“These jamming devices pose significant risks to public safety and potentially compromise other radio communications services,” the FCC says on its website. 

But those warnings haven’t stopped some companies from marketing the devices online. These companies take many forms: from Amazon third-party sellers to separate online stores based in China to small domestic companies that specialize in drone-related equipment.

After NBC News published this report, an FCC spokesperson said on Wednesday that the commission had several ongoing investigations into jammers. Those investigations have not been previously disclosed.

Thanks to nbcnews.com for this news.

In general, the average citizen is aware of RF jammers being used to block their attempts to lock their cars remotely as they walk away from them. I don’t know about you, but I unconsciously press my car’s remote button about 6 times as I leave my car, in case the first attempt was blocked. This is a simple form of the same jamming which the FCC is attempting to declare completely illegal.

A team of aroma chemists at Friedrich-Alexander-Universität Erlangen-Nürnberg, working with psychologist colleagues from the Technical University of Dresden, has uncovered the reasons for the dissimilar smells between babies and teenagers. The study is published in the journal Communications Chemistry.

Prior research and anecdotal evidence have shown that babies have a pleasant smell, often described as sweet. Teenagers, on the other hand, especially males, have often been described as smelling less pleasant. In this new effort, the research team sought to find out what causes the difference.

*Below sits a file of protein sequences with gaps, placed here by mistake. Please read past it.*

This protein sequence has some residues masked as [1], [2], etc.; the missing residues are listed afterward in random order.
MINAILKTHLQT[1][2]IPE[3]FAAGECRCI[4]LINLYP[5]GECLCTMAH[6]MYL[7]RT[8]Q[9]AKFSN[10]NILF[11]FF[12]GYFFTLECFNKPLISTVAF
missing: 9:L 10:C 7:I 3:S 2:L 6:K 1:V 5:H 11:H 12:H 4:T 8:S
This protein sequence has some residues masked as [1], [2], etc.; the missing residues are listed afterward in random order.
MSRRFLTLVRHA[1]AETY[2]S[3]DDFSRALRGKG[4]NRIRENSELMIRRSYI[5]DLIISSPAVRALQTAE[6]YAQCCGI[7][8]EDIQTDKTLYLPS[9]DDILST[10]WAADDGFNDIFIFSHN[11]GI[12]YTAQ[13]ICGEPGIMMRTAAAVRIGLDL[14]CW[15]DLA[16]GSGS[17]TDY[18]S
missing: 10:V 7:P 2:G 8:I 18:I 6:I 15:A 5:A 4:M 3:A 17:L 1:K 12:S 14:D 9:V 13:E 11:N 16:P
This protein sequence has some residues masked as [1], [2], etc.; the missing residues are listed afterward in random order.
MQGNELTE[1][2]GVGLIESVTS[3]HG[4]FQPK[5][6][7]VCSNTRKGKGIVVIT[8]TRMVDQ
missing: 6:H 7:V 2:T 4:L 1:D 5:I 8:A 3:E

The researchers recruited the parents of 18 children aged up to 3 years old to wash the youngsters with a fragrance-free gel and to take swab samples of the armpits of their pyjamas prior to sleep. They did the same with 18 teenagers between the ages of 14 and 18. All the cotton pads were then collected and analysed in a lab setting.

The research team used mass spectrometry to identify the chemical compounds in the pads, and used gas chromatography along with a human sniffer to assess the odourousness of the smells associated with each chemical compound.

The researchers found that most of the chemicals responsible for body odour were similar between the two groups of volunteers. But there were a few that made the difference. Teenage sweat, for example, had high levels of many kinds of carboxylic acids, which the assessors described as “earthy, musty or cheesy.”

They also found two steroids in the teen sweat not present in the baby sweat, one of which resulted in “musk or urine-like” emanations—the other, the assessors suggested, smelled more like “musk and sandalwood.” Without such chemicals, the sweat of babies smelled much sweeter.

The researchers suggest that study of the chemical compounds in teen sweat could prove fruitful for makers of odour-control products. They also suggest that more work could be done better to understand the impact of such odours on parents.

Silly me! All along I thought the difference in smell was because one group washed, and the other group didn’t!

This is Dave Reece ZS1DFR reporting for HAMNET in South Africa.